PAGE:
Sunday, June 30, 2013

The Sixteen Things, Part One

This ends in a brain freeze or a melted mess.

We're two weeks out from my below-knee amputation.  It's supposed to be a life changing event.  But up to this point it's felt more like a routine tonsillectomy without all the ice cream  seriously, where is all of the amputation ice cream?

Since we've said our goodbyes and cut my leg off, I've had an opportunity to contemplate, ruminate, and other words that mean think about the permanent changes you get with the loss of a limb (I could have also gone with brainstorm, ponder, or even muse).

I enjoy brainstorming while taking opiates.  And I also enjoy lists.  I've classified my amputation pondering  my amputee ponders  into four categories.  

The four categories are as follows:

  • Things I'm Going To Miss
  • Things I'm Loving
  • Things I'm Hating
  • Things I Cannot Wait To Do

As I was writing down my musings, I realized how ambitious this thing had become.  I'm a slow methodical writer and even slower meticulous editor.  To buy me some time (I started writing this eight hours ago), I've broken this whole concept up into a four part series  a first for this blog.  Four parts for each of the four lists.

But don't allow yourself to think I'm planning ahead here.  I walked several blocks into this post before I realized I was lost.  Here's part one.

Five Things I'm Going To Miss

In the last few weeks I've been longing for some things that I'll never do for the rest of my life (a phrase I now find myself using a lot).  Walking in sand may have shown up here if it wasn't for our good friends bringing us a box of sand to the leg's going away party.  Here are five things I'll miss.

1. Quick Showers

I no longer stand in the shower.  With my previous surgeries, we'ed a temporary shower chair and threw it away once one of my external fixators was removed.  But our last purchase was not temporary.  If I really wanted to stand with a below-knee amputation, there are expensive shower legs, but hygiene is an issue.  My residual limb must stay clean and infection free.  Shower legs cover it up.  And insurance has a hard time seeing these special purpose legs as medically necessary  another phrase I'll end up using a lot for the rest of my life.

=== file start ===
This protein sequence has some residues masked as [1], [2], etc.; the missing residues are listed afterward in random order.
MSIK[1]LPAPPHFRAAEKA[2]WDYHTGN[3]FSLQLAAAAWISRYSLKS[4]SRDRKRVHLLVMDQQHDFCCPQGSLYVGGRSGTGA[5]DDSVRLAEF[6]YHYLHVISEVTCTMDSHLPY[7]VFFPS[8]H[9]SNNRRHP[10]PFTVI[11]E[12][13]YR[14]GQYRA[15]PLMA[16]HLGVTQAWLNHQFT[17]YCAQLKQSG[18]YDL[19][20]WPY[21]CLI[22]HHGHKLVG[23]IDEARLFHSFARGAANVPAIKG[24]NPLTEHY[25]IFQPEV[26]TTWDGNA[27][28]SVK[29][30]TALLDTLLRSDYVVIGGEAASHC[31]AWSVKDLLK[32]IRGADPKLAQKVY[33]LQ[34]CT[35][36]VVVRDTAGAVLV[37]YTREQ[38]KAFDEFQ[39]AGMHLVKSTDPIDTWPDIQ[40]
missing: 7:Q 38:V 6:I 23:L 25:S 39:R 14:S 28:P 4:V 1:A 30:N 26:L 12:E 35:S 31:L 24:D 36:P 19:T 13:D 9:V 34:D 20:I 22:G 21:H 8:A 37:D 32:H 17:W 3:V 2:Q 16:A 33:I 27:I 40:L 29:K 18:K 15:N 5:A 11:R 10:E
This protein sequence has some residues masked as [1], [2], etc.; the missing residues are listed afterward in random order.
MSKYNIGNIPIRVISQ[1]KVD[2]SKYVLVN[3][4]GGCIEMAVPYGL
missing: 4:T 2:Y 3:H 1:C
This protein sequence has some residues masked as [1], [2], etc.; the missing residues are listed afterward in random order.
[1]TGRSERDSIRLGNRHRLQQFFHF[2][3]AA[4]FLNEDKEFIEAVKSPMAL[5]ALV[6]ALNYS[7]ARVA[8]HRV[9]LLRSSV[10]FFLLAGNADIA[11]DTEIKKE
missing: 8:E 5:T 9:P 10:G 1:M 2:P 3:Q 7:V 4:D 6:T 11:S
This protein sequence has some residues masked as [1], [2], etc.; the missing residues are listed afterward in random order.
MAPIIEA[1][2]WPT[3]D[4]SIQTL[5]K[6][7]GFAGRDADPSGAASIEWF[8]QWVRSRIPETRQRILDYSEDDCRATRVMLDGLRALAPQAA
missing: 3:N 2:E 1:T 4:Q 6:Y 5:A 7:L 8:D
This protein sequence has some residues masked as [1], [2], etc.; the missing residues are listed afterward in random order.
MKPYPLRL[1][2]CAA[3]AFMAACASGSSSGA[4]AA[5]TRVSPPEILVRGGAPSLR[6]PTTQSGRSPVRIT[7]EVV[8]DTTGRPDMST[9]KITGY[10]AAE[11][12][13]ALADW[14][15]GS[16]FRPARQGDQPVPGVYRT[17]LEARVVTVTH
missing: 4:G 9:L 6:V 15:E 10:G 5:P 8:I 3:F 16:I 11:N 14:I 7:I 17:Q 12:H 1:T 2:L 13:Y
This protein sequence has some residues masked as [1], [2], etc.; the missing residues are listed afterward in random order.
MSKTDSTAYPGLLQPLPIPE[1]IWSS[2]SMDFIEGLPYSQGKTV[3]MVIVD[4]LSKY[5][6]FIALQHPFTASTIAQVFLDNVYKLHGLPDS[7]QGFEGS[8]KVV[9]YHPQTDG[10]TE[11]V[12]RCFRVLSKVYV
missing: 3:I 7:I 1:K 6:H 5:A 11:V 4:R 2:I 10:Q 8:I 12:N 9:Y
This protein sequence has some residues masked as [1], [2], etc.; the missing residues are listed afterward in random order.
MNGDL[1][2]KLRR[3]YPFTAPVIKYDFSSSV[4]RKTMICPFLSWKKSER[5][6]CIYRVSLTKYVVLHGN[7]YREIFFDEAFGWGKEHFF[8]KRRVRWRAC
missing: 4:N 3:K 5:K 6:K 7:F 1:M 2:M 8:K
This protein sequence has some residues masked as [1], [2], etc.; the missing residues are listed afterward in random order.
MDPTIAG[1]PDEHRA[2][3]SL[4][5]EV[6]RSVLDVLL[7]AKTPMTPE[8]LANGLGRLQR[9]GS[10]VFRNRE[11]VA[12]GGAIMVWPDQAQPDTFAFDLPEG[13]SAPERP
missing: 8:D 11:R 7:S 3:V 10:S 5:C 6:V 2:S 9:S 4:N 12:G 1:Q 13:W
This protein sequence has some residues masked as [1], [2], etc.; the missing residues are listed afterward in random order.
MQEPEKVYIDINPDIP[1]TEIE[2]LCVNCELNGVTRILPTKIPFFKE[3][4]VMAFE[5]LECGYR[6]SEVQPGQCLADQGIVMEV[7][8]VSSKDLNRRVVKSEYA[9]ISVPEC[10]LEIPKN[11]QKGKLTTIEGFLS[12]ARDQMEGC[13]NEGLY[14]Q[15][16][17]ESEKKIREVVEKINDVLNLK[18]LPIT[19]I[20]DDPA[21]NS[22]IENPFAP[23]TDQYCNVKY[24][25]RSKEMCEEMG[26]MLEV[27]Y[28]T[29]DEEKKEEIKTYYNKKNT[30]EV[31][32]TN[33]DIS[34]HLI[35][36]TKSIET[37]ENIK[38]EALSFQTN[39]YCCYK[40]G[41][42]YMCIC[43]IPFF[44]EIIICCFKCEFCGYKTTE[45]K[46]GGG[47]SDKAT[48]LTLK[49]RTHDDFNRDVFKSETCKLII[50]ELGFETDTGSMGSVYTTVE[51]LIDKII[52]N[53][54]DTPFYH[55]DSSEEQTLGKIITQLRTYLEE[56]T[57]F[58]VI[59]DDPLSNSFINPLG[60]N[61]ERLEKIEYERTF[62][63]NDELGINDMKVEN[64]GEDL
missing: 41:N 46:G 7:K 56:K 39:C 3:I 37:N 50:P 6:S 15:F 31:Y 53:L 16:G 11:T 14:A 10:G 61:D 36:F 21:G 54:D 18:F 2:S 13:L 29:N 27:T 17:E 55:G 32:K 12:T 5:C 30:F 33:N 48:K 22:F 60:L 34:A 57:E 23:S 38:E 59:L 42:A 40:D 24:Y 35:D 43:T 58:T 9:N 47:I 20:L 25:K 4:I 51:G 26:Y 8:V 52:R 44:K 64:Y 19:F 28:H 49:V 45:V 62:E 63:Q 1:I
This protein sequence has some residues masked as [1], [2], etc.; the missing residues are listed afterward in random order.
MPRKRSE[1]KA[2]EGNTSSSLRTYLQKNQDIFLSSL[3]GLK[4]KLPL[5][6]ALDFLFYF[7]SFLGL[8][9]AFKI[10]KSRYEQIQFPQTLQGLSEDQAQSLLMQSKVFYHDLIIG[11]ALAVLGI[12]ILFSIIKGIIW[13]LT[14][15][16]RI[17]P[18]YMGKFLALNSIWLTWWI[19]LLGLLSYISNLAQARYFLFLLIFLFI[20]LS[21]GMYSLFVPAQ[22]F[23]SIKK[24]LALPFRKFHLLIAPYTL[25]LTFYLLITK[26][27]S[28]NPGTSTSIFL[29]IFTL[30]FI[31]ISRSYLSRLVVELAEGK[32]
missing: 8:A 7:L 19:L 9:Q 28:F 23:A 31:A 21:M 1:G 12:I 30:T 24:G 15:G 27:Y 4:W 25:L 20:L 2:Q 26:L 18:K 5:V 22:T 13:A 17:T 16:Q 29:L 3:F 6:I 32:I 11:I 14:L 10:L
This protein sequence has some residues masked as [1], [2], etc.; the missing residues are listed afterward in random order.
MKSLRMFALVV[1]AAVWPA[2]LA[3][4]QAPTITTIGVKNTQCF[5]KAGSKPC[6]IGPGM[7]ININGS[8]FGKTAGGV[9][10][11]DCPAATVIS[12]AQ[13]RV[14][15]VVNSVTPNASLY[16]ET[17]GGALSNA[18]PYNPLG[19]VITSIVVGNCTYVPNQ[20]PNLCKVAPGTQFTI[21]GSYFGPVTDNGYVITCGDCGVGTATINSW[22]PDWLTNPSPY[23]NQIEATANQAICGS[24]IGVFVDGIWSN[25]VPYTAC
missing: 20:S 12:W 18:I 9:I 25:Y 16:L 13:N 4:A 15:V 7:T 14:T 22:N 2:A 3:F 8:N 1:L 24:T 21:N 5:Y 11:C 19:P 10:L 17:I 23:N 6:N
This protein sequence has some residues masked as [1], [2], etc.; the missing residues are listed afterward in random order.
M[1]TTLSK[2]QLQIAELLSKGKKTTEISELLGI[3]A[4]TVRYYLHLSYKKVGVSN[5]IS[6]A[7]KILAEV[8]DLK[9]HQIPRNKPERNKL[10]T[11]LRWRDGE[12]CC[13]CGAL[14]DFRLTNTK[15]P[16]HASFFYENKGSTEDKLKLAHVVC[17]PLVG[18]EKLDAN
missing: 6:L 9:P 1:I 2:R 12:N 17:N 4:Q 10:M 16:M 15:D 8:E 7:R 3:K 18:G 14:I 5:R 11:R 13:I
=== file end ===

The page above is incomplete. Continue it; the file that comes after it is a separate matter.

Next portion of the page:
Travelling is also complicated.  Specifically, hotels (or motels, if you're my Mom).  According to the Americans with Disabilities Act, hotels built after 1993 are required to provide a small percentage of rooms with roll-in showers.  The roll-ins provide handheld showerheads but may or may not have a bench.  

One leg, plus no shower chair, plus no handheld showerhead adds up to a bad idea.  The days of convenient travel or waking up late for work and jumping in the shower are gone. 

2. Laziness and Eating Bad/Awesome Food

There's nothing I loved more than a lazy Sunday.  Sitting on the couch.  Interneting and ESPN-ing.  Somewhere between the end of the second and beginning of the third Sports Center I'd decide to investigate the refrigerator situation for some Chinese food, a leftover reminder of a detour I'd taken while returning home from last night's bad decisions.

With my amputation, I cannot afford lazy Sundays.  And let's be honest, I couldn't afford to spend almost every night of my life as if it were a lazy Sunday.  This cost me days living on Earth.  That's slightly more expensive than leftover Chinese food or a good burger.

This is a dramatization, of course.  Before you get upset, Mom and Dad, I didn't actually live like this (after around 2008).  What I'm trying to say is I ate poorly and I rarely exercised.

Moments of clarity: Aaron Hernandez is on my keeper league team.

Like everyone else, I've had moments of clarity before.  They never lasted long.  Laziness is easy.  But earlier this year, I had one of these moments, and it wasn't just a realize-and-forget-it moment.  I acted.  Along with my awesome wife, we revamped our diet.  After I lost some weight, I added regular gym visits.  Over five months I dropped 27 lbs  225 to 198.